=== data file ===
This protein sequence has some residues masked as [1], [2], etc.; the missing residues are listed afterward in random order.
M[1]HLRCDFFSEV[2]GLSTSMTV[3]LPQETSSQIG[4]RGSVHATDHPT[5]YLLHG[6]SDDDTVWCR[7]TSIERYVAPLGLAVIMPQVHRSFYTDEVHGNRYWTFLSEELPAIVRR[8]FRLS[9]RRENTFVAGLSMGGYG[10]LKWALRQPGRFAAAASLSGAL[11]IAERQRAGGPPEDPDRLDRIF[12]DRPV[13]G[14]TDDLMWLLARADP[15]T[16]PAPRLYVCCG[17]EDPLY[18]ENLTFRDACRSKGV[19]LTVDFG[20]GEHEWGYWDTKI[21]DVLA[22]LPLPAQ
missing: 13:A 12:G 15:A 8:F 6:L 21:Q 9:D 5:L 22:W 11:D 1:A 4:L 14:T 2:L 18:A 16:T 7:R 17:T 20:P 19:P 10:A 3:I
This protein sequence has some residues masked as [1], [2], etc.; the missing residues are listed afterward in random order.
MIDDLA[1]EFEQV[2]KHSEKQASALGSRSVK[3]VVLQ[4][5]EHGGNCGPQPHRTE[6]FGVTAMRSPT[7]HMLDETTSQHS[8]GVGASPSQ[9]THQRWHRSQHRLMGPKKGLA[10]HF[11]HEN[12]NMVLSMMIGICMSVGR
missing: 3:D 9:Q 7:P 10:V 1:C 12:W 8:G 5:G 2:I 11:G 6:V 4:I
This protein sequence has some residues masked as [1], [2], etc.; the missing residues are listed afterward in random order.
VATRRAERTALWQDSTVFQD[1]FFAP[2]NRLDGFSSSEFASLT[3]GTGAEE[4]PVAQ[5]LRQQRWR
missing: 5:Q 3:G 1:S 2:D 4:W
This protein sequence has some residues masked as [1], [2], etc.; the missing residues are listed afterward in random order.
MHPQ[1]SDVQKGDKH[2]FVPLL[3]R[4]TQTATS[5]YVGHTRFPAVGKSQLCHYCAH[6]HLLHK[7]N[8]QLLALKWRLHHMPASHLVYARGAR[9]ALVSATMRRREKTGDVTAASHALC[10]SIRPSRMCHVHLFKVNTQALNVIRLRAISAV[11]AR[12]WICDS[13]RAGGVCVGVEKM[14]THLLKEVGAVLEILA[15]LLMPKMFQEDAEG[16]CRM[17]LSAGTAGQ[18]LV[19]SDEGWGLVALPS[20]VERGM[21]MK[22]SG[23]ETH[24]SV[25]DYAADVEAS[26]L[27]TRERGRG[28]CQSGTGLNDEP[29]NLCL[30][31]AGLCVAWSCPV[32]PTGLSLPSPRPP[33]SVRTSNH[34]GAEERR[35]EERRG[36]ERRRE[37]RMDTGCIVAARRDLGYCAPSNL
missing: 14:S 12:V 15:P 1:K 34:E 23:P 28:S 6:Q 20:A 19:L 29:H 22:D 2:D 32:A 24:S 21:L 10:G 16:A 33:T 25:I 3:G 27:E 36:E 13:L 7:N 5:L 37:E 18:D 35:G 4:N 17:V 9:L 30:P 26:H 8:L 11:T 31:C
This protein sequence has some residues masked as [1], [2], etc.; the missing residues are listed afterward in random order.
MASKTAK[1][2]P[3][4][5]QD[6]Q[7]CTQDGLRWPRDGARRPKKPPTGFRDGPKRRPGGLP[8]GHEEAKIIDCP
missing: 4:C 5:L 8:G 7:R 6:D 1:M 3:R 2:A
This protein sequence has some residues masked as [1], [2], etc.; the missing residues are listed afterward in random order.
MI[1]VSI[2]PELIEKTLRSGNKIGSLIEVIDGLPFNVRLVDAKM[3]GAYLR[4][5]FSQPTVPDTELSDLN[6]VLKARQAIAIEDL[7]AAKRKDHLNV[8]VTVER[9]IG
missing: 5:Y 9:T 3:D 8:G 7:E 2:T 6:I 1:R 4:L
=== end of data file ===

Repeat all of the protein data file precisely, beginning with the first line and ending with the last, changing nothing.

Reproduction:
This protein sequence has some residues masked as [1], [2], etc.; the missing residues are listed afterward in random order.
M[1]HLRCDFFSEV[2]GLSTSMTV[3]LPQETSSQIG[4]RGSVHATDHPT[5]YLLHG[6]SDDDTVWCR[7]TSIERYVAPLGLAVIMPQVHRSFYTDEVHGNRYWTFLSEELPAIVRR[8]FRLS[9]RRENTFVAGLSMGGYG[10]LKWALRQPGRFAAAASLSGAL[11]IAERQRAGGPPEDPDRLDRIF[12]DRPV[13]G[14]TDDLMWLLARADP[15]T[16]PAPRLYVCCG[17]EDPLY[18]ENLTFRDACRSKGV[19]LTVDFG[20]GEHEWGYWDTKI[21]DVLA[22]LPLPAQ
missing: 13:A 12:G 15:A 8:F 6:L 21:Q 9:D 5:L 22:W 11:D 1:A 4:L 14:T 2:L 18:A 16:T 7:R 17:T 20:P 19:P 10:A 3:I
This protein sequence has some residues masked as [1], [2], etc.; the missing residues are listed afterward in random order.
MIDDLA[1]EFEQV[2]KHSEKQASALGSRSVK[3]VVLQ[4][5]EHGGNCGPQPHRTE[6]FGVTAMRSPT[7]HMLDETTSQHS[8]GVGASPSQ[9]THQRWHRSQHRLMGPKKGLA[10]HF[11]HEN[12]NMVLSMMIGICMSVGR
missing: 3:D 9:Q 7:P 10:V 1:C 12:W 8:G 5:G 2:I 11:G 6:V 4:I
This protein sequence has some residues masked as [1], [2], etc.; the missing residues are listed afterward in random order.
VATRRAERTALWQDSTVFQD[1]FFAP[2]NRLDGFSSSEFASLT[3]GTGAEE[4]PVAQ[5]LRQQRWR
missing: 5:Q 3:G 1:S 2:D 4:W
This protein sequence has some residues masked as [1], [2], etc.; the missing residues are listed afterward in random order.
MHPQ[1]SDVQKGDKH[2]FVPLL[3]R[4]TQTATS[5]YVGHTRFPAVGKSQLCHYCAH[6]HLLHK[7]N[8]QLLALKWRLHHMPASHLVYARGAR[9]ALVSATMRRREKTGDVTAASHALC[10]SIRPSRMCHVHLFKVNTQALNVIRLRAISAV[11]AR[12]WICDS[13]RAGGVCVGVEKM[14]THLLKEVGAVLEILA[15]LLMPKMFQEDAEG[16]CRM[17]LSAGTAGQ[18]LV[19]SDEGWGLVALPS[20]VERGM[21]MK[22]SG[23]ETH[24]SV[25]DYAADVEAS[26]L[27]TRERGRG[28]CQSGTGLNDEP[29]NLCL[30][31]AGLCVAWSCPV[32]PTGLSLPSPRPP[33]SVRTSNH[34]GAEERR[35]EERRG[36]ERRRE[37]RMDTGCIVAARRDLGYCAPSNL
missing: 14:S 12:V 15:P 1:K 34:E 23:P 28:S 6:Q 20:A 19:L 29:H 22:D 2:D 32:A 24:S 21:L 10:G 16:A 33:T 25:I 3:G 27:E 36:E 13:L 7:N 5:L 37:E 18:D 35:G 4:N 17:V 9:L 30:P 26:H 8:L 11:T 31:C
This protein sequence has some residues masked as [1], [2], etc.; the missing residues are listed afterward in random order.
MASKTAK[1][2]P[3][4][5]QD[6]Q[7]CTQDGLRWPRDGARRPKKPPTGFRDGPKRRPGGLP[8]GHEEAKIIDCP
missing: 4:C 5:L 8:G 7:R 6:D 1:M 3:R 2:A
This protein sequence has some residues masked as [1], [2], etc.; the missing residues are listed afterward in random order.
MI[1]VSI[2]PELIEKTLRSGNKIGSLIEVIDGLPFNVRLVDAKM[3]GAYLR[4][5]FSQPTVPDTELSDLN[6]VLKARQAIAIEDL[7]AAKRKDHLNV[8]VTVER[9]IG
missing: 5:Y 9:T 3:D 8:G 7:E 2:T 6:I 1:R 4:L